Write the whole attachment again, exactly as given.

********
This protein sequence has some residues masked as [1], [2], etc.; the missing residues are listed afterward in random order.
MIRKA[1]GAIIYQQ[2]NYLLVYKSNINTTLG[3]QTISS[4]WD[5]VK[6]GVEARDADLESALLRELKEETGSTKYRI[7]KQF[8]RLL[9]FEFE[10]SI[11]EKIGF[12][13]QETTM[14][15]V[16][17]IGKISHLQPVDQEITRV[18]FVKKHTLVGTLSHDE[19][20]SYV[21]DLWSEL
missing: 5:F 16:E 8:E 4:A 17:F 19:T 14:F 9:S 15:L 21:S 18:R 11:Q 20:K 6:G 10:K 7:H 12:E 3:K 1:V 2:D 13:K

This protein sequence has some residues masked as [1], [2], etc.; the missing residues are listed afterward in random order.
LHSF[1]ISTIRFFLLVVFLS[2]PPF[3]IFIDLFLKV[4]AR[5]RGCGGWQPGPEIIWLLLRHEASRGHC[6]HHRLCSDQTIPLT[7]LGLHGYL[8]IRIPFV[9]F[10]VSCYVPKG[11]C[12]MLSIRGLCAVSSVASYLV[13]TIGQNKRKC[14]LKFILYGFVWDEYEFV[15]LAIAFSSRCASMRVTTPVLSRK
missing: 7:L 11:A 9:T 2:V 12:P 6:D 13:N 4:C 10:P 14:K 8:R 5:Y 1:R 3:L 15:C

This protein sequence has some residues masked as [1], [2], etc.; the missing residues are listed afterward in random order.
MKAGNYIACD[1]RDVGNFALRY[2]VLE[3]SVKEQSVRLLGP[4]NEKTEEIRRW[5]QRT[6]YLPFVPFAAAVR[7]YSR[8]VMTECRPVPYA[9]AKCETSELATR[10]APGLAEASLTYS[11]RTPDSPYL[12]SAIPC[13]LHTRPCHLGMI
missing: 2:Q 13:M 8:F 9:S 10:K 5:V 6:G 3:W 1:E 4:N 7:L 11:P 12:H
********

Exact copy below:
This protein sequence has some residues masked as [1], [2], etc.; the missing residues are listed afterward in random order.
MIRKA[1]GAIIYQQ[2]NYLLVYKSNINTTLG[3]QTISS[4]WD[5]VK[6]GVEARDADLESALLRELKEETGSTKYRI[7]KQF[8]RLL[9]FEFE[10]SI[11]EKIGF[12][13]QETTM[14][15]V[16][17]IGKISHLQPVDQEITRV[18]FVKKHTLVGTLSHDE[19][20]SYV[21]DLWSEL
missing: 5:F 16:E 8:E 4:A 17:F 19:T 14:F 9:S 15:L 21:S 18:R 11:Q 20:K 6:G 10:K 7:H 12:E 3:K 1:V 2:D 13:K

This protein sequence has some residues masked as [1], [2], etc.; the missing residues are listed afterward in random order.
LHSF[1]ISTIRFFLLVVFLS[2]PPF[3]IFIDLFLKV[4]AR[5]RGCGGWQPGPEIIWLLLRHEASRGHC[6]HHRLCSDQTIPLT[7]LGLHGYL[8]IRIPFV[9]F[10]VSCYVPKG[11]C[12]MLSIRGLCAVSSVASYLV[13]TIGQNKRKC[14]LKFILYGFVWDEYEFV[15]LAIAFSSRCASMRVTTPVLSRK
missing: 7:L 11:A 9:T 2:V 12:P 6:D 13:N 4:C 10:P 14:K 8:R 5:Y 1:R 3:L 15:C

This protein sequence has some residues masked as [1], [2], etc.; the missing residues are listed afterward in random order.
MKAGNYIACD[1]RDVGNFALRY[2]VLE[3]SVKEQSVRLLGP[4]NEKTEEIRRW[5]QRT[6]YLPFVPFAAAVR[7]YSR[8]VMTECRPVPYA[9]AKCETSELATR[10]APGLAEASLTYS[11]RTPDSPYL[12]SAIPC[13]LHTRPCHLGMI
missing: 2:Q 13:M 8:F 9:S 10:K 5:V 6:G 3:W 1:E 4:N 7:L 11:P 12:H